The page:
There's one thing
consistent in the character of US President George W. Bush. He's predictable.
Why am I not surprised that he vetoed a bill approved by Congress to outlaw
waterboarding. After all, this is the man who rubber-stamped Guantanamo,
manipulated the Geneva Conventions, turned his back on the International
Criminal Court and whose military minions allowed the obscenities of Abu Ghraib
to take place.
By refusing to abide
by the wishes of House and Senate members, Bush declares he is a law unto
himself. Hardly an example of the sort of the democracy he wants to export.
Democratic Senator Ted Kennedy has declared the veto one of the most
"shameful acts" of the Bush presidency.
president always has an excuse for ignoring appeals from decent Americans and
his allies to bring back the respect for human rights for which the US was once
internationally acclaimed. "Banning waterboarding from the CIA's scope
would remove 'one of the most valuable tools in the war on terror'," he
Based on that line of
thinking, why stop at drowning? If waterboarding is that effective surely
gouging out a person's eye, tearing out his toenails or smashing his fingers
would be even more so. How about arresting the suspect's entire family, like
the Israelis do, before tearing down the family house? That would bring
results, wouldn't it?
torture. Make no mistake. When US National Intelligence Chief Mike McConnell
was asked during his Senate confirmation hearing whether waterboarding
constituted torture, he said it "would be torture" if it were applied
to him and labelled it "repugnant." However, he stopped short of
pronouncing it torture, which translated means it's acceptable as long as it's
inflicted upon somebody else.
US Defence Secretary
Robert Gates has confirmed, "No member of the US military is allowed to do
it, period." The FBI and other internal intelligence agencies have rejected
it as being either "unnecessary" or "counterproductive,"
according to The New York Times. But let's put aside the moral niceties for a
moment, as well as our instinctive revulsion that a state that considers itself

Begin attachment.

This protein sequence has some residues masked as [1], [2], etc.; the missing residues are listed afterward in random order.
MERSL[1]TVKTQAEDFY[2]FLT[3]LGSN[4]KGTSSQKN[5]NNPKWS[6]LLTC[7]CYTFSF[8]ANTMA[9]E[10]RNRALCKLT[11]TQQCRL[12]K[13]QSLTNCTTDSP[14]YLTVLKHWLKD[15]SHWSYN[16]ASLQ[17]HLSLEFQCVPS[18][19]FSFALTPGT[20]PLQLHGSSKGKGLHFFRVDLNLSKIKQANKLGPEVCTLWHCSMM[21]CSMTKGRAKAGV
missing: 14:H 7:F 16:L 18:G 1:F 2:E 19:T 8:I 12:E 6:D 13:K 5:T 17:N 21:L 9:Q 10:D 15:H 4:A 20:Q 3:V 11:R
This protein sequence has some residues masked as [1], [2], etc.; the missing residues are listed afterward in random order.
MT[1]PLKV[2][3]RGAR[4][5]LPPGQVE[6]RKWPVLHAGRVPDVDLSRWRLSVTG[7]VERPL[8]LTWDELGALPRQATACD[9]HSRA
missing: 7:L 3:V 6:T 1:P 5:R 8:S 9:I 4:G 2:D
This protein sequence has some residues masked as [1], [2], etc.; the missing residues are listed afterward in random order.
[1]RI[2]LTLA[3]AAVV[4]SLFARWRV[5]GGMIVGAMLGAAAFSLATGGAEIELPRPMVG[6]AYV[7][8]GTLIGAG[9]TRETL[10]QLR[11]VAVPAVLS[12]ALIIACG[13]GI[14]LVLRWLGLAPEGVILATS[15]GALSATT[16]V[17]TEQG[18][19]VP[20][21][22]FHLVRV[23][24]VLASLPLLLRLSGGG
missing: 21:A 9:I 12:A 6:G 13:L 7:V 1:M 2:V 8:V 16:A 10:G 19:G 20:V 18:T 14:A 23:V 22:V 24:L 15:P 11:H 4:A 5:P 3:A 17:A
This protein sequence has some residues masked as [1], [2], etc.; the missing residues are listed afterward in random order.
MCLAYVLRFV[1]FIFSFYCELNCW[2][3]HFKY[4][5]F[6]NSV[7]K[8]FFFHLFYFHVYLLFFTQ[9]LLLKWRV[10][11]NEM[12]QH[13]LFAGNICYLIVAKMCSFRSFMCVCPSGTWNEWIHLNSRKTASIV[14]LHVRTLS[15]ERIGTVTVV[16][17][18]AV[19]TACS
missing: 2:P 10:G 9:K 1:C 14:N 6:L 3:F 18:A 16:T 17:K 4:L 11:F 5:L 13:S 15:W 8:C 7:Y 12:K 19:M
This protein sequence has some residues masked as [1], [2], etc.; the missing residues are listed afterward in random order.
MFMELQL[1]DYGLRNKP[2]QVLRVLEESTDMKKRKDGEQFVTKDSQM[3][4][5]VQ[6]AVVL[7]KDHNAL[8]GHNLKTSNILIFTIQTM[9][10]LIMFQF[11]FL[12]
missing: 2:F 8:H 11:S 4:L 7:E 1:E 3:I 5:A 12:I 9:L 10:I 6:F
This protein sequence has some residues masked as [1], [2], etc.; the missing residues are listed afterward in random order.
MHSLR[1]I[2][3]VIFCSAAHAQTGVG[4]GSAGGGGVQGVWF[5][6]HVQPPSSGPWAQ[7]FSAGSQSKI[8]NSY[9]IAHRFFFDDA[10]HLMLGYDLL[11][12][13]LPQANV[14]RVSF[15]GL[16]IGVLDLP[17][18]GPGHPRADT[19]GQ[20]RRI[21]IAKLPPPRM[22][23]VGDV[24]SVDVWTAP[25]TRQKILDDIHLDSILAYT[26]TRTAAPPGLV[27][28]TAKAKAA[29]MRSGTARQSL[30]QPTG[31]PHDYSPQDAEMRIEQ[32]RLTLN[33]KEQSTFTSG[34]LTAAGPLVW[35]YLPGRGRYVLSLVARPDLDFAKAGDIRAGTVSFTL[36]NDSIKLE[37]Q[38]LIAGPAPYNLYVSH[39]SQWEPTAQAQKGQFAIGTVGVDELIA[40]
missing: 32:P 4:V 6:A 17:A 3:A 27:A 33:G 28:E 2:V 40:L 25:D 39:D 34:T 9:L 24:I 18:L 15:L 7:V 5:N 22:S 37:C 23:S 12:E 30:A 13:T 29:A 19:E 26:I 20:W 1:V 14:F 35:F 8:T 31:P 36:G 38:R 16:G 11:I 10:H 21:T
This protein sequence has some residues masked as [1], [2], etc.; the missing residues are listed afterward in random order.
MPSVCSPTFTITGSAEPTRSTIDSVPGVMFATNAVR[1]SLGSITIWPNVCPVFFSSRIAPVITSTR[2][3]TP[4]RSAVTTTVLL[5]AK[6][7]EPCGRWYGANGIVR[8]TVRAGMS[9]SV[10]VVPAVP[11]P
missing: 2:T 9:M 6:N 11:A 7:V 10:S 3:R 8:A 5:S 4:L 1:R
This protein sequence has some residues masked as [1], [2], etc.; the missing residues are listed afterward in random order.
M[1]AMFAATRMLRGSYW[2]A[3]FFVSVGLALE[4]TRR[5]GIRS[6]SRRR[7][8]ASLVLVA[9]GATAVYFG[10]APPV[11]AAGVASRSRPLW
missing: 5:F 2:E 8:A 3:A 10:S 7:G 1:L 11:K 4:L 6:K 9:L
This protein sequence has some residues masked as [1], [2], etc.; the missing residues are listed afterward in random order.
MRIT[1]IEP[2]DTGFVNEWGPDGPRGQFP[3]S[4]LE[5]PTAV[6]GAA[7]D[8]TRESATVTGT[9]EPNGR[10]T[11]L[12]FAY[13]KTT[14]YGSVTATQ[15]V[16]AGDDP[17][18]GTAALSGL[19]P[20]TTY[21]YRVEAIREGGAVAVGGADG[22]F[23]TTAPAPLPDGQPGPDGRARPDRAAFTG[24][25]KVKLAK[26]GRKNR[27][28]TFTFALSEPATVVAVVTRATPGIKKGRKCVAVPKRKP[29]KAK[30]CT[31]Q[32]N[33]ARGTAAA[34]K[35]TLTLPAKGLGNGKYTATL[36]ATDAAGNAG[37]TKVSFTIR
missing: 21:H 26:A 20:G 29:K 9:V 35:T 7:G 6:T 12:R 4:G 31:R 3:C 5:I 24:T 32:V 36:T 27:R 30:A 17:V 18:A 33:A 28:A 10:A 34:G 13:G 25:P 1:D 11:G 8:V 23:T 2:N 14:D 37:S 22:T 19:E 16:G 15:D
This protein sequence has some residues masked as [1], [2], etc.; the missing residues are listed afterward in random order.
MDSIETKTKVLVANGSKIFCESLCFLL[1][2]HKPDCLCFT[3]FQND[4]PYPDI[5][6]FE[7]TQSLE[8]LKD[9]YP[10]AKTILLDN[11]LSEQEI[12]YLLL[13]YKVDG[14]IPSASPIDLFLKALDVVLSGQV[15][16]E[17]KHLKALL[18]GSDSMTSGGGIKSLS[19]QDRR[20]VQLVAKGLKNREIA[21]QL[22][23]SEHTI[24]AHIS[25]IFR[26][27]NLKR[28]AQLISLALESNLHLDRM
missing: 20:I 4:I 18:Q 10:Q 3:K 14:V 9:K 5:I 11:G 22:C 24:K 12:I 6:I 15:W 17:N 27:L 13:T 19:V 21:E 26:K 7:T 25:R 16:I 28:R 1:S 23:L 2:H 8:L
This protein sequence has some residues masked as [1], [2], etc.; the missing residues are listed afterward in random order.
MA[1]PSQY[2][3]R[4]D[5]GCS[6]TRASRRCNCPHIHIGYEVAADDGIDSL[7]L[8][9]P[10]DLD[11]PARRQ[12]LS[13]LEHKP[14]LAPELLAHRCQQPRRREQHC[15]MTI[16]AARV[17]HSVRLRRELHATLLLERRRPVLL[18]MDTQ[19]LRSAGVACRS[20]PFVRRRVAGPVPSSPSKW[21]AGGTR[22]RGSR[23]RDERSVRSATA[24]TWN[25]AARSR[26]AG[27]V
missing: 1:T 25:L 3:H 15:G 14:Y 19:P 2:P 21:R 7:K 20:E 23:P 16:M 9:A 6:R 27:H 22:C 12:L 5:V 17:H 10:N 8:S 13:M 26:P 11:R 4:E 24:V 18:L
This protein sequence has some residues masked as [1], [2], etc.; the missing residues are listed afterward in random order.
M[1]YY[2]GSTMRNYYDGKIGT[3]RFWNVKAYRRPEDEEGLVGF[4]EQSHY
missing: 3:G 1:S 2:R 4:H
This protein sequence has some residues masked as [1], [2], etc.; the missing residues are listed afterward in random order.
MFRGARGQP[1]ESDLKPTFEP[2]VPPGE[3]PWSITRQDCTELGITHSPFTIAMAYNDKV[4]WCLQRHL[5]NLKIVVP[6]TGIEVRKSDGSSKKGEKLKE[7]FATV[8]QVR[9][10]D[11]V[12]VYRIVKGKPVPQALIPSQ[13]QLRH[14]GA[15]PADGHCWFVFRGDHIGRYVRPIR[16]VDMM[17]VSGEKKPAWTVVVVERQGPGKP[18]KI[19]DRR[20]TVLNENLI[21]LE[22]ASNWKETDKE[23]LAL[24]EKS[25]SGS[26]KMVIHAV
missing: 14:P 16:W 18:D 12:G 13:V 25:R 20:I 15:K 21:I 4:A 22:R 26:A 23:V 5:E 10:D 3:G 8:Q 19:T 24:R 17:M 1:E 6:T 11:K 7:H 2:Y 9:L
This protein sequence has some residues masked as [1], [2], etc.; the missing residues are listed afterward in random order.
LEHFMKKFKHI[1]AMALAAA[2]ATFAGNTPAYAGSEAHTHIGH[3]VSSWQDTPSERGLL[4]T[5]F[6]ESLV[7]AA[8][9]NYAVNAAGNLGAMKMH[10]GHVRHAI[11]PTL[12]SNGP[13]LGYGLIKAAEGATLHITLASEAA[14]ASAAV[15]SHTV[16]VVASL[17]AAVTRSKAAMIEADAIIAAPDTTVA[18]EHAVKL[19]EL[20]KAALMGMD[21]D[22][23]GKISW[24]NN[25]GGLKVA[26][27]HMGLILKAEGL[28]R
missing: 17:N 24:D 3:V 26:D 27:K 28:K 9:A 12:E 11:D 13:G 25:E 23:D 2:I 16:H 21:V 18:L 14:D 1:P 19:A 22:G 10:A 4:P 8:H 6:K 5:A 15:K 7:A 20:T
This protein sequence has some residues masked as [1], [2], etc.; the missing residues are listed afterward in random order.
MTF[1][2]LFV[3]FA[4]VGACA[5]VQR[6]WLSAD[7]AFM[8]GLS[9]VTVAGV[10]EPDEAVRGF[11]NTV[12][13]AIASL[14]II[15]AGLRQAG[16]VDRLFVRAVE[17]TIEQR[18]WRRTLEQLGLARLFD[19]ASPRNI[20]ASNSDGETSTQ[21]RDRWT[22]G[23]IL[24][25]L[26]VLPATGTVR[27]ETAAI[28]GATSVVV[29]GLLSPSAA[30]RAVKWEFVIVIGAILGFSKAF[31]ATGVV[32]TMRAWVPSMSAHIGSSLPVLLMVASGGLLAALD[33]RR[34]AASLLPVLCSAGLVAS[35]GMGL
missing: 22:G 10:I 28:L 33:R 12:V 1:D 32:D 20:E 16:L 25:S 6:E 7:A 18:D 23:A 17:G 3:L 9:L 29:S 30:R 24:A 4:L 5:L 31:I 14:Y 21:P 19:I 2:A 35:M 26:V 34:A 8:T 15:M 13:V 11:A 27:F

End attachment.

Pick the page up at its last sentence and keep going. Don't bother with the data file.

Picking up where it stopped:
the bastion of human rights would stoop so low. The fact is not only does
torturing a person not work, any confessions extracted by its use are not
accepted as evidence in most courts of law. There is substantial research to
support this contention but think about it for a moment.
If you were jailed,
humiliated, stripped naked, made to contort and hold your body in painful
stress positions for hours, and were then held under water to the point of near
death, you'd say anything to end the horror, wouldn't you. And you would
probably sign any confession put in front of you even if you were entirely
innocent. You might even swear that you bumped into Elvis on a number 30 bus
last week or went partying in Cancun with Osama Bin Laden.
Secondly, if the
American head of state supports the torture of foreign detainees then what's
preventing other countries from adopting a similar line and torturing
Americans? Now that wouldn't go down very well in Washington would it? The
Pentagon threw a fit when early in the Iraq war captured US soldiers were shown
on Iraqi television drinking tea, the poor lambs.
doesn't only harm its intended victim it also harms the torturer. An experiment
conducted in 1961 by Stanley Milgram, a psychologist at Yale University, found
that most ordinary people would carry out acts that conflicted with their
conscience when ordered to do so by a person in authority.
Inspired by the trial
of Nazi war criminal Adolf Eichmann, Milgram designed his simulated torture
experiments to discover whether Eichmann's accomplices were inherently evil or
were merely following his orders.
The results were
astonishing. Torture not only damages the tortured it unleashes the primeval
dark side of the torturer.
Former US Army
interrogator Tony Lagouranis would, no doubt, agree with Milgram's findings. A
multilingual, well-educated and cultured young man, he joined the Army in 2001
as a translator.
In January 2004, he
was posted to Abu Ghraib and assigned to special projects team set up to
investigate high value detainees. Lagouranis was deeply troubled by the abuses
he was forced to witness at Abu Ghraib and, later on, in Fallujah. Eventually
he blew the whistle but "Not once did I hear of any arrests as a result of
an abuse report," he said.
Lagouranis was later
to tell the Chicago Reader, "I saw barbaric traits begin to seep out of me
and other good respectable people . . . good Americans who never should have
been put in that position to begin with. They have two choices -- disobey
direct orders or become monsters. It's a lonely road when everyone else is
taking the other one."
Torture robs society
of its humanity, ruins lives, scars souls and is a noneffective means to an
end. Those who support it should be made to endure it. Perhaps then they'll
experience a change of heart; then again, perhaps not. Republican presidential
hopeful John McCain, who was tortured by the Vietnamese for five years and
spent his life campaigning against torture, actually voted against the bill and
supports Bush's veto.
S. Heard is a British specialist writer on Middle East affairs. She welcomes
feedback and can be contacted by email at email@example.com.